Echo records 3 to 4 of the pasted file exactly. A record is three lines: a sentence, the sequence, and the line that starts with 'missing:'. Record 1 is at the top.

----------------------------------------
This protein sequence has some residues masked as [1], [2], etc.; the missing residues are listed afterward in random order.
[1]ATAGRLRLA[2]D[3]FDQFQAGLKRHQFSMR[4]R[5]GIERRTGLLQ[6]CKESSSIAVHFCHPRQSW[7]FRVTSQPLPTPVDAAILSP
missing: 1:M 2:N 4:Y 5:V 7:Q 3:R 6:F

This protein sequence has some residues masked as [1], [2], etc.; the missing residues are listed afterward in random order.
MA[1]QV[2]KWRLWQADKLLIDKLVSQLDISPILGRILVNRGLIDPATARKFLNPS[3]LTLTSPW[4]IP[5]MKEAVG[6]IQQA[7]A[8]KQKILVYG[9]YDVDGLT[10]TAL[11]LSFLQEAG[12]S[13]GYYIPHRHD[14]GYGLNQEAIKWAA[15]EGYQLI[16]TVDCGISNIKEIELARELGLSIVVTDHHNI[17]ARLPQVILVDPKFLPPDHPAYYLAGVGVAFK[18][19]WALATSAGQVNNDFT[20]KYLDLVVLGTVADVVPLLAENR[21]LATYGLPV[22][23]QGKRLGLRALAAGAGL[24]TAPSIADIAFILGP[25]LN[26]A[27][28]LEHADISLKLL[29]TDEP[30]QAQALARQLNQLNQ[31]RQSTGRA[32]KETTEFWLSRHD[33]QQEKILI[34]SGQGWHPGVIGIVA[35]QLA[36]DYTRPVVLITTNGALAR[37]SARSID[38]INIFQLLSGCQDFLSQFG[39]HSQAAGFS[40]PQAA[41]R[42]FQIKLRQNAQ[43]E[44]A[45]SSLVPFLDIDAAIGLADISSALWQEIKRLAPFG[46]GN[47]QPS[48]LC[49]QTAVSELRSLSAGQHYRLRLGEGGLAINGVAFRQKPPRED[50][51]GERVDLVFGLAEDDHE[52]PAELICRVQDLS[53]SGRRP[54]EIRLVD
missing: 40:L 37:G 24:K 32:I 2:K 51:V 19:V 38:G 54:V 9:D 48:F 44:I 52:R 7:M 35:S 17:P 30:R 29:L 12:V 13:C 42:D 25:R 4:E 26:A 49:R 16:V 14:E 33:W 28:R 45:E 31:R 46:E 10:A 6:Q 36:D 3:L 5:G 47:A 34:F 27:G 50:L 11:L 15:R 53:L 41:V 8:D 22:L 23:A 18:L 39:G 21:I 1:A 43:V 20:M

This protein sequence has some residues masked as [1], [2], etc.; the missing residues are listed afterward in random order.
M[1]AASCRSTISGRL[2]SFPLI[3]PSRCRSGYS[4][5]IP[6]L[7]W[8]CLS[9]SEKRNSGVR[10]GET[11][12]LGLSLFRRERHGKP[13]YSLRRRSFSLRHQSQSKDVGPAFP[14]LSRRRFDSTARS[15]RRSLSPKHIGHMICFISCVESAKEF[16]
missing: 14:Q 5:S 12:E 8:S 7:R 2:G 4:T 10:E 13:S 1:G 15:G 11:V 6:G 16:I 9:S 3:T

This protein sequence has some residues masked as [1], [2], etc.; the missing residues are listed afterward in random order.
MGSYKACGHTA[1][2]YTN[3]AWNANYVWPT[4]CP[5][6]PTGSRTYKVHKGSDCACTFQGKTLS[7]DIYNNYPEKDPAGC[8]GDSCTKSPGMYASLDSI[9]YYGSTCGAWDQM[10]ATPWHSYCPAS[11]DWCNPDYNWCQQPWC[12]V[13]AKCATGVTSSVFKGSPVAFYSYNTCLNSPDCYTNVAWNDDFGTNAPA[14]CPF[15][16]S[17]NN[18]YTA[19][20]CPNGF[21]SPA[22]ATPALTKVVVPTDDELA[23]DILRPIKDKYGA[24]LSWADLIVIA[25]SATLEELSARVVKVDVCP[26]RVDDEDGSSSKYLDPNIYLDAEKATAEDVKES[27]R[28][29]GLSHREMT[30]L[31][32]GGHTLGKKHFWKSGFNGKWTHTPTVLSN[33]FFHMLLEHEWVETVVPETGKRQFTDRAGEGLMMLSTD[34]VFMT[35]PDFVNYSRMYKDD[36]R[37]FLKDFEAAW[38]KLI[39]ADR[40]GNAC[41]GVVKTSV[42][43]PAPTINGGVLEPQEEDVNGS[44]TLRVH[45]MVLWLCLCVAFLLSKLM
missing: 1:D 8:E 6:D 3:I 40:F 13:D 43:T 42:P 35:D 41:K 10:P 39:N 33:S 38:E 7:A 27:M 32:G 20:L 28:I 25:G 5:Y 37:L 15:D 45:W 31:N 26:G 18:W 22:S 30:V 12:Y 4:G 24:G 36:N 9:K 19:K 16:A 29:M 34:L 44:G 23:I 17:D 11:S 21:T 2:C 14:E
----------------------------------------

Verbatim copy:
This protein sequence has some residues masked as [1], [2], etc.; the missing residues are listed afterward in random order.
M[1]AASCRSTISGRL[2]SFPLI[3]PSRCRSGYS[4][5]IP[6]L[7]W[8]CLS[9]SEKRNSGVR[10]GET[11][12]LGLSLFRRERHGKP[13]YSLRRRSFSLRHQSQSKDVGPAFP[14]LSRRRFDSTARS[15]RRSLSPKHIGHMICFISCVESAKEF[16]
missing: 14:Q 5:S 12:E 8:S 7:R 2:G 4:T 10:E 13:S 1:G 15:G 11:V 6:G 16:I 9:S 3:T

This protein sequence has some residues masked as [1], [2], etc.; the missing residues are listed afterward in random order.
MGSYKACGHTA[1][2]YTN[3]AWNANYVWPT[4]CP[5][6]PTGSRTYKVHKGSDCACTFQGKTLS[7]DIYNNYPEKDPAGC[8]GDSCTKSPGMYASLDSI[9]YYGSTCGAWDQM[10]ATPWHSYCPAS[11]DWCNPDYNWCQQPWC[12]V[13]AKCATGVTSSVFKGSPVAFYSYNTCLNSPDCYTNVAWNDDFGTNAPA[14]CPF[15][16]S[17]NN[18]YTA[19][20]CPNGF[21]SPA[22]ATPALTKVVVPTDDELA[23]DILRPIKDKYGA[24]LSWADLIVIA[25]SATLEELSARVVKVDVCP[26]RVDDEDGSSSKYLDPNIYLDAEKATAEDVKES[27]R[28][29]GLSHREMT[30]L[31][32]GGHTLGKKHFWKSGFNGKWTHTPTVLSN[33]FFHMLLEHEWVETVVPETGKRQFTDRAGEGLMMLSTD[34]VFMT[35]PDFVNYSRMYKDD[36]R[37]FLKDFEAAW[38]KLI[39]ADR[40]GNAC[41]GVVKTSV[42][43]PAPTINGGVLEPQEEDVNGS[44]TLRVH[45]MVLWLCLCVAFLLSKLM
missing: 1:D 8:E 6:D 3:I 40:F 13:D 43:T 42:P 35:D 41:K 10:P 39:N 33:S 38:E 7:A 27:M 32:G 20:L 28:I 25:G 5:Y 37:L 15:D 45:W 31:N 26:G 18:W 22:S 30:V 12:Y 4:G 24:G 36:N 9:K 19:K 16:A 29:M 34:L 44:G 23:I 17:D 11:S 21:T 2:C 14:E